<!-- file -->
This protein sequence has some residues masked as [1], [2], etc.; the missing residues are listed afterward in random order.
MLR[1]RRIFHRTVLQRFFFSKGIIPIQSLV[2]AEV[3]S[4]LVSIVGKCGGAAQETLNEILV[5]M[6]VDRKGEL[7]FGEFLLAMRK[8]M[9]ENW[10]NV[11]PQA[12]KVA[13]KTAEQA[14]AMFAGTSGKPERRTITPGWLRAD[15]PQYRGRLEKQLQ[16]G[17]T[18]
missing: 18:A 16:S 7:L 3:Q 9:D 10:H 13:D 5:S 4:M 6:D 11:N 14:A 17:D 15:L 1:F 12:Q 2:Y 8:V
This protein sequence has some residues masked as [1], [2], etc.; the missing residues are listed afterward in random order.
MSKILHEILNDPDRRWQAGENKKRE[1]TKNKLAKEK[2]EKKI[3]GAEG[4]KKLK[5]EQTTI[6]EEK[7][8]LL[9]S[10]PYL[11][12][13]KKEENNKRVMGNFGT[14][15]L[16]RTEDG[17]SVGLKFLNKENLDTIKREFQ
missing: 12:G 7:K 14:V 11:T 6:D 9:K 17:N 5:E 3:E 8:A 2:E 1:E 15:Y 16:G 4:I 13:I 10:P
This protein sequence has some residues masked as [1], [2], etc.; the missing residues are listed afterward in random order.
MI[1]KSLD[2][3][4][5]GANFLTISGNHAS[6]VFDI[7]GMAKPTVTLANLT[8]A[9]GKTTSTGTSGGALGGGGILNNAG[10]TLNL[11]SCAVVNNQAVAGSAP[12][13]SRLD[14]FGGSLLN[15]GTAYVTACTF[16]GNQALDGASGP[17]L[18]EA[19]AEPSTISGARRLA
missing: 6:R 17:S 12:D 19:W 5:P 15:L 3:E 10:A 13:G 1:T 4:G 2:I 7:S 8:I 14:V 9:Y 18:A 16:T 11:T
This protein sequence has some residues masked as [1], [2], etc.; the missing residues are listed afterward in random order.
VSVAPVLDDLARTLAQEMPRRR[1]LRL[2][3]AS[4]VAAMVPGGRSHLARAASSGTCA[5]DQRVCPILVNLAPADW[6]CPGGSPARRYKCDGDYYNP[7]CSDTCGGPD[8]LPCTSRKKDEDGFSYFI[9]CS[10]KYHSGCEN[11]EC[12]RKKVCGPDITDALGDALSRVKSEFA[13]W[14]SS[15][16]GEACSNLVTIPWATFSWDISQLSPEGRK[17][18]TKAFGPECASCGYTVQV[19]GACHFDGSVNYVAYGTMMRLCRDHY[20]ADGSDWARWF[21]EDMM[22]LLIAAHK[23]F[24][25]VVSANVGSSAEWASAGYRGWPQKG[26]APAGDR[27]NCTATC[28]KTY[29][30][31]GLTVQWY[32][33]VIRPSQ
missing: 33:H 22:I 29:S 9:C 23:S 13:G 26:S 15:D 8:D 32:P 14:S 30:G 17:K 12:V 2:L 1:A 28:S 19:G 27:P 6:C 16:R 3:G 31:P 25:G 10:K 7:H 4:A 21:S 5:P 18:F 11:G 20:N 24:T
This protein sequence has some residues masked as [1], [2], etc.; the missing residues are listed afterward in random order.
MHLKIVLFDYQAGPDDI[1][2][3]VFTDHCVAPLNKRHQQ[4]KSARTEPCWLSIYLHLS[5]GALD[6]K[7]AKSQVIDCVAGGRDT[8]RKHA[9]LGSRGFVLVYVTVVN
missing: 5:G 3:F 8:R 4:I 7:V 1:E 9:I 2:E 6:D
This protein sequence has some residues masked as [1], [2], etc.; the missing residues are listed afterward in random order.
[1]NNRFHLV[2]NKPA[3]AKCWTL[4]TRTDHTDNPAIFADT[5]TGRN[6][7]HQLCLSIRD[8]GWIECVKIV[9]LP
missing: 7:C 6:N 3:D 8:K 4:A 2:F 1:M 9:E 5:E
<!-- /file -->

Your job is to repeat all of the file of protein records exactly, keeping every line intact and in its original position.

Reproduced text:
This protein sequence has some residues masked as [1], [2], etc.; the missing residues are listed afterward in random order.
MLR[1]RRIFHRTVLQRFFFSKGIIPIQSLV[2]AEV[3]S[4]LVSIVGKCGGAAQETLNEILV[5]M[6]VDRKGEL[7]FGEFLLAMRK[8]M[9]ENW[10]NV[11]PQA[12]KVA[13]KTAEQA[14]AMFAGTSGKPERRTITPGWLRAD[15]PQYRGRLEKQLQ[16]G[17]T[18]
missing: 18:A 16:S 7:L 3:Q 9:D 10:H 13:D 5:S 4:M 6:D 11:N 14:A 17:D 15:L 1:F 12:Q 2:Y 8:V
This protein sequence has some residues masked as [1], [2], etc.; the missing residues are listed afterward in random order.
MSKILHEILNDPDRRWQAGENKKRE[1]TKNKLAKEK[2]EKKI[3]GAEG[4]KKLK[5]EQTTI[6]EEK[7][8]LL[9]S[10]PYL[11][12][13]KKEENNKRVMGNFGT[14][15]L[16]RTEDG[17]SVGLKFLNKENLDTIKREFQ
missing: 12:G 7:K 14:V 11:T 6:D 9:K 17:N 5:E 3:E 8:A 2:E 1:E 15:Y 16:G 4:I 13:I 10:P
This protein sequence has some residues masked as [1], [2], etc.; the missing residues are listed afterward in random order.
MI[1]KSLD[2][3][4][5]GANFLTISGNHAS[6]VFDI[7]GMAKPTVTLANLT[8]A[9]GKTTSTGTSGGALGGGGILNNAG[10]TLNL[11]SCAVVNNQAVAGSAP[12][13]SRLD[14]FGGSLLN[15]GTAYVTACTF[16]GNQALDGASGP[17]L[18]EA[19]AEPSTISGARRLA
missing: 6:R 17:S 12:D 19:W 5:P 15:L 3:E 10:A 13:G 1:T 4:G 2:I 7:S 8:I 14:V 9:Y 18:A 16:T 11:T
This protein sequence has some residues masked as [1], [2], etc.; the missing residues are listed afterward in random order.
VSVAPVLDDLARTLAQEMPRRR[1]LRL[2][3]AS[4]VAAMVPGGRSHLARAASSGTCA[5]DQRVCPILVNLAPADW[6]CPGGSPARRYKCDGDYYNP[7]CSDTCGGPD[8]LPCTSRKKDEDGFSYFI[9]CS[10]KYHSGCEN[11]EC[12]RKKVCGPDITDALGDALSRVKSEFA[13]W[14]SS[15][16]GEACSNLVTIPWATFSWDISQLSPEGRK[17][18]TKAFGPECASCGYTVQV[19]GACHFDGSVNYVAYGTMMRLCRDHY[20]ADGSDWARWF[21]EDMM[22]LLIAAHK[23]F[24][25]VVSANVGSSAEWASAGYRGWPQKG[26]APAGDR[27]NCTATC[28]KTY[29][30][31]GLTVQWY[32][33]VIRPSQ
missing: 33:H 22:I 29:S 9:C 23:S 13:G 26:S 15:D 8:D 32:P 14:S 30:G 17:K 12:V 2:L 1:A 28:S 19:G 27:P 6:C 16:R 3:G 31:P 25:G 10:K 7:H 4:A 21:S 5:P 18:F 11:G 20:N 24:T
This protein sequence has some residues masked as [1], [2], etc.; the missing residues are listed afterward in random order.
MHLKIVLFDYQAGPDDI[1][2][3]VFTDHCVAPLNKRHQQ[4]KSARTEPCWLSIYLHLS[5]GALD[6]K[7]AKSQVIDCVAGGRDT[8]RKHA[9]LGSRGFVLVYVTVVN
missing: 5:G 3:F 8:R 4:I 7:V 1:E 9:I 2:E 6:D
This protein sequence has some residues masked as [1], [2], etc.; the missing residues are listed afterward in random order.
[1]NNRFHLV[2]NKPA[3]AKCWTL[4]TRTDHTDNPAIFADT[5]TGRN[6][7]HQLCLSIRD[8]GWIECVKIV[9]LP
missing: 7:C 6:N 3:D 8:K 4:A 2:F 1:M 9:E 5:E